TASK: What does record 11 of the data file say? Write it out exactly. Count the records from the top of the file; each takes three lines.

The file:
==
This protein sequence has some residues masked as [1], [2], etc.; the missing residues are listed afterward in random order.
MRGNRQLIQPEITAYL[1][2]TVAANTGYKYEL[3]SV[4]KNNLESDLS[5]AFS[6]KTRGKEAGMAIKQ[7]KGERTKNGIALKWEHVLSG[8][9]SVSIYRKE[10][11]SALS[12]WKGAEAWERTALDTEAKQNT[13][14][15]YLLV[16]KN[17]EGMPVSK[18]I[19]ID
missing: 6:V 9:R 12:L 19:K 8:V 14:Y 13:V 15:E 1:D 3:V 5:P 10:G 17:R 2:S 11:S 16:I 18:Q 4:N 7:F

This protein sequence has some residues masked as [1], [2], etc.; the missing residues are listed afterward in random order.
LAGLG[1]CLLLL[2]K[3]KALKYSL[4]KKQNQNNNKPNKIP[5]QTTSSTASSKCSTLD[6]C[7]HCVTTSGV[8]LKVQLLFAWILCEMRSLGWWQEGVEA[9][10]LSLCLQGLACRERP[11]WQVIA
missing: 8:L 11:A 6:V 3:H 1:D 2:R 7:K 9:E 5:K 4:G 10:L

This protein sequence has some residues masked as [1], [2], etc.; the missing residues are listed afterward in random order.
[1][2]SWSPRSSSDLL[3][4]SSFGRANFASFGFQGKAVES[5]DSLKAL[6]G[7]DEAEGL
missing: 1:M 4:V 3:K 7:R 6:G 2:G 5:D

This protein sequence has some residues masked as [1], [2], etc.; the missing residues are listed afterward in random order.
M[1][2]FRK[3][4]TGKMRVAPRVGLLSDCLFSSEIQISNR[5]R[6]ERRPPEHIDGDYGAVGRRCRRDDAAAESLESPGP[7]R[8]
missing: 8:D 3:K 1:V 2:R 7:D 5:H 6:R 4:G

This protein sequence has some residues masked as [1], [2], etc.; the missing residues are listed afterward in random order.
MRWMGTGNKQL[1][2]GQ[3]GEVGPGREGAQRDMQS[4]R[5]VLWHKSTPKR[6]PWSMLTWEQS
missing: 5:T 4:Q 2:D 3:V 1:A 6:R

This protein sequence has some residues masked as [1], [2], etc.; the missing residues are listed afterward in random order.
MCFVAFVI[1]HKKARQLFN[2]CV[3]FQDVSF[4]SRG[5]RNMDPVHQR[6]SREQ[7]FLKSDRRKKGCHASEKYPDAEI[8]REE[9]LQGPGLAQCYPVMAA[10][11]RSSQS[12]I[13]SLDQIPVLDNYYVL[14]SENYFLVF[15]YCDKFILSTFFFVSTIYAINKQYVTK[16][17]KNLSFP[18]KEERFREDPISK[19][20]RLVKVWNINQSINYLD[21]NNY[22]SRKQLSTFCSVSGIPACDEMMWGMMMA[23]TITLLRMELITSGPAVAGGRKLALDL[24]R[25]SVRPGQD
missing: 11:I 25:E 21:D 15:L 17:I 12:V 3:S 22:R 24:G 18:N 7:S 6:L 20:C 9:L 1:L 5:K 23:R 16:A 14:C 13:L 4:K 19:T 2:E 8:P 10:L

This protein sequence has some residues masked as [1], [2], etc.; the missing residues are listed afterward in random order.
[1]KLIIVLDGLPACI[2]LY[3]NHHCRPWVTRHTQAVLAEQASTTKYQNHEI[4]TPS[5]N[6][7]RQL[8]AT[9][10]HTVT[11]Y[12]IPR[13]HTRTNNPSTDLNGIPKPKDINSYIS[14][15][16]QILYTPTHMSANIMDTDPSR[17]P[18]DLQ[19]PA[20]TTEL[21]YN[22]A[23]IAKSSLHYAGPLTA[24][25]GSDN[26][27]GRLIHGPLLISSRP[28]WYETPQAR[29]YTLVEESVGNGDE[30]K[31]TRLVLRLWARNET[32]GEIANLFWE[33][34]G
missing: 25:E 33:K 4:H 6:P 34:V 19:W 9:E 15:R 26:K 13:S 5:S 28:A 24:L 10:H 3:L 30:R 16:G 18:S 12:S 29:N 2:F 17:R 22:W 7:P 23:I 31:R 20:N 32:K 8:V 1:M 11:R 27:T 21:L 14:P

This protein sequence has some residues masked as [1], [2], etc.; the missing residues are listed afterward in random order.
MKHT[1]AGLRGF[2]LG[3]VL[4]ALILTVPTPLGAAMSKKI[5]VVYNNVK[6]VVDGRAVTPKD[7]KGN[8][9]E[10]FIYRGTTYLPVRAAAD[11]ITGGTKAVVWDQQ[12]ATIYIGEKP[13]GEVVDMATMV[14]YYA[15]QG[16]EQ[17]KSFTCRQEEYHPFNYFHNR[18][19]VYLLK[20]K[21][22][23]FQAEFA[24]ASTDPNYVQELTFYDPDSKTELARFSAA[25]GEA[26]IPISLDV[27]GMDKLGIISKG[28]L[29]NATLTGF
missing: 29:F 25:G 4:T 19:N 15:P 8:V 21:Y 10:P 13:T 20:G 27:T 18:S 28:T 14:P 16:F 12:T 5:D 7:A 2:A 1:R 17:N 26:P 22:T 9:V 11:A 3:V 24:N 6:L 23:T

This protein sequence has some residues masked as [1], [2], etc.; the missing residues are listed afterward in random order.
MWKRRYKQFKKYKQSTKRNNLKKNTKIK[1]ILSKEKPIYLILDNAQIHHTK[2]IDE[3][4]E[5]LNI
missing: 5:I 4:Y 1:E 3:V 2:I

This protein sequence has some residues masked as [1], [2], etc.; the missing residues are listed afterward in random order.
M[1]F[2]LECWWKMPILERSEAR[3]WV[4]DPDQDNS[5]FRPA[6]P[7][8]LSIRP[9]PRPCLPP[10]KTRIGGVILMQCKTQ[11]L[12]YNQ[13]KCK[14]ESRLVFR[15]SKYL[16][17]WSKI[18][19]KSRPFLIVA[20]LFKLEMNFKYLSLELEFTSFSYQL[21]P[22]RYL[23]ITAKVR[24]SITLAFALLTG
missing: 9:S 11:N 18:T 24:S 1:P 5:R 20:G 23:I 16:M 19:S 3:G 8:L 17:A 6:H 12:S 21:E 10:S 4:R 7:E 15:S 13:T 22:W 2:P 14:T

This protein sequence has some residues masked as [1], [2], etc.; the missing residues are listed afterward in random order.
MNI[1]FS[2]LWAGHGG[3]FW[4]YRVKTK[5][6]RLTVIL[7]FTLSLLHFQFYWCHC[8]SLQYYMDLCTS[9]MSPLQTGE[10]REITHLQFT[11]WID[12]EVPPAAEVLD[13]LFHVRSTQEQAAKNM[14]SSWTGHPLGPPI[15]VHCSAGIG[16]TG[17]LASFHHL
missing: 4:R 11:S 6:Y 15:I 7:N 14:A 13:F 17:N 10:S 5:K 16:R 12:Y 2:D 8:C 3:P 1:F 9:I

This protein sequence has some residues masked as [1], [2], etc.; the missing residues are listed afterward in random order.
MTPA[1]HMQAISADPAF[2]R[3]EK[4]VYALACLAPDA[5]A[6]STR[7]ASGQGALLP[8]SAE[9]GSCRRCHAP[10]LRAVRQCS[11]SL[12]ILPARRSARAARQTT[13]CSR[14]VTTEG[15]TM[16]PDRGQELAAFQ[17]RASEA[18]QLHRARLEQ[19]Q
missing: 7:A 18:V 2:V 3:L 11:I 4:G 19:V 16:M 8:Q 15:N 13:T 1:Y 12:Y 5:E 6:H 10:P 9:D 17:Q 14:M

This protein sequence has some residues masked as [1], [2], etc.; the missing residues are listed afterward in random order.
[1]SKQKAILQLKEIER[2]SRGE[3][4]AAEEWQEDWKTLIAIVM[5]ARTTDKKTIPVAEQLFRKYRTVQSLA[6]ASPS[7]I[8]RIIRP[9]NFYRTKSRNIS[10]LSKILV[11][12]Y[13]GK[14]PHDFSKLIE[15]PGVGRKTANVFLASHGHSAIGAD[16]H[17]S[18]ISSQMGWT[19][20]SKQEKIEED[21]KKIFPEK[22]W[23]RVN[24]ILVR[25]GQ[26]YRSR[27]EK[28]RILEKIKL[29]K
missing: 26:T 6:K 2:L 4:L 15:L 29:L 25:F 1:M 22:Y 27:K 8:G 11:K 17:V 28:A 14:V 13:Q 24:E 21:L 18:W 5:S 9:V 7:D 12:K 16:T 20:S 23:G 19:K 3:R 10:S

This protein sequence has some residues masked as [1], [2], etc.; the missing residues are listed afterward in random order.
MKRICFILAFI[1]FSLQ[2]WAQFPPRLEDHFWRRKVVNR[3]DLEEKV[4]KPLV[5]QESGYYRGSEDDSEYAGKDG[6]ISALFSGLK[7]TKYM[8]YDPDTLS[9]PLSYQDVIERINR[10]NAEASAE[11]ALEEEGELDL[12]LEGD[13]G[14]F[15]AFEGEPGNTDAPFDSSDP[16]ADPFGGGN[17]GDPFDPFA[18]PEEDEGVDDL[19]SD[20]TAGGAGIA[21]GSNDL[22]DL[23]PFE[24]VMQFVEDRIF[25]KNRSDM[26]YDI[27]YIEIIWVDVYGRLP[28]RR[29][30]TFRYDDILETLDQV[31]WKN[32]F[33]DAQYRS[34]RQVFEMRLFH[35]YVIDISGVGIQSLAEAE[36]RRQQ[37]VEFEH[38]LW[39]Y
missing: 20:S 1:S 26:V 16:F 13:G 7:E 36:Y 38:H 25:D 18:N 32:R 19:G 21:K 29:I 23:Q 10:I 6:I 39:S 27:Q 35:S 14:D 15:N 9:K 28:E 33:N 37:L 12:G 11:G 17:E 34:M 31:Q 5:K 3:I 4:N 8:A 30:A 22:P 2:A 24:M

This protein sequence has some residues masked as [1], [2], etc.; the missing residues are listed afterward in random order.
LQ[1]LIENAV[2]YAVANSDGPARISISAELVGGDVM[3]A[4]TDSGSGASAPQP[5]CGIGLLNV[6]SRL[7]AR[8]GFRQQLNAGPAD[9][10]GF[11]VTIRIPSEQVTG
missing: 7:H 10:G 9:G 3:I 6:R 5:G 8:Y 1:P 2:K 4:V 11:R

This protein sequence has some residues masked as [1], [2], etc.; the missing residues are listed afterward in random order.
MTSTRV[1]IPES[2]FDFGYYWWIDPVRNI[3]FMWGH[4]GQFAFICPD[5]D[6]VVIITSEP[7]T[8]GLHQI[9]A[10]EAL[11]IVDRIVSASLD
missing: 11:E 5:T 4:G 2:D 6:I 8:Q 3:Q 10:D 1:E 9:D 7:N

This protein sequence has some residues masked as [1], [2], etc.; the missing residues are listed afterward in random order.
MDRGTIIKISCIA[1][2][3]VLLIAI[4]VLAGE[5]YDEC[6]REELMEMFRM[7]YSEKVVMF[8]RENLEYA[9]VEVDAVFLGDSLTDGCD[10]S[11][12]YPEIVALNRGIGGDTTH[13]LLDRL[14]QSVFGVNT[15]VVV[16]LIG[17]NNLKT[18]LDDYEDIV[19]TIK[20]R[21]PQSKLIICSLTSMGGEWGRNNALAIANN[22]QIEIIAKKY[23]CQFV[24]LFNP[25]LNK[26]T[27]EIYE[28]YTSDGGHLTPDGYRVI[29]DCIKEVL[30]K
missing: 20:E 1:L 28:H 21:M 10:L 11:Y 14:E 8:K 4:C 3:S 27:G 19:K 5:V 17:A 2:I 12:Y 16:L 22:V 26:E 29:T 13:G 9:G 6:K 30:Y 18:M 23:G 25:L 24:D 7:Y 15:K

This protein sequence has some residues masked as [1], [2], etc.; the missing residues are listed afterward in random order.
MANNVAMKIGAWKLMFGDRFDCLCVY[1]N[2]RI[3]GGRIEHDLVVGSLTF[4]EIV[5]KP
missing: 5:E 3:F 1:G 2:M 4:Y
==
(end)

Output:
This protein sequence has some residues masked as [1], [2], etc.; the missing residues are listed afterward in random order.
MNI[1]FS[2]LWAGHGG[3]FW[4]YRVKTK[5][6]RLTVIL[7]FTLSLLHFQFYWCHC[8]SLQYYMDLCTS[9]MSPLQTGE[10]REITHLQFT[11]WID[12]EVPPAAEVLD[13]LFHVRSTQEQAAKNM[14]SSWTGHPLGPPI[15]VHCSAGIG[16]TG[17]LASFHHL
missing: 4:R 11:S 6:Y 15:I 7:N 14:A 13:F 17:N 10:S 5:K 16:R 12:Y 2:D 8:C 3:P 1:F 9:I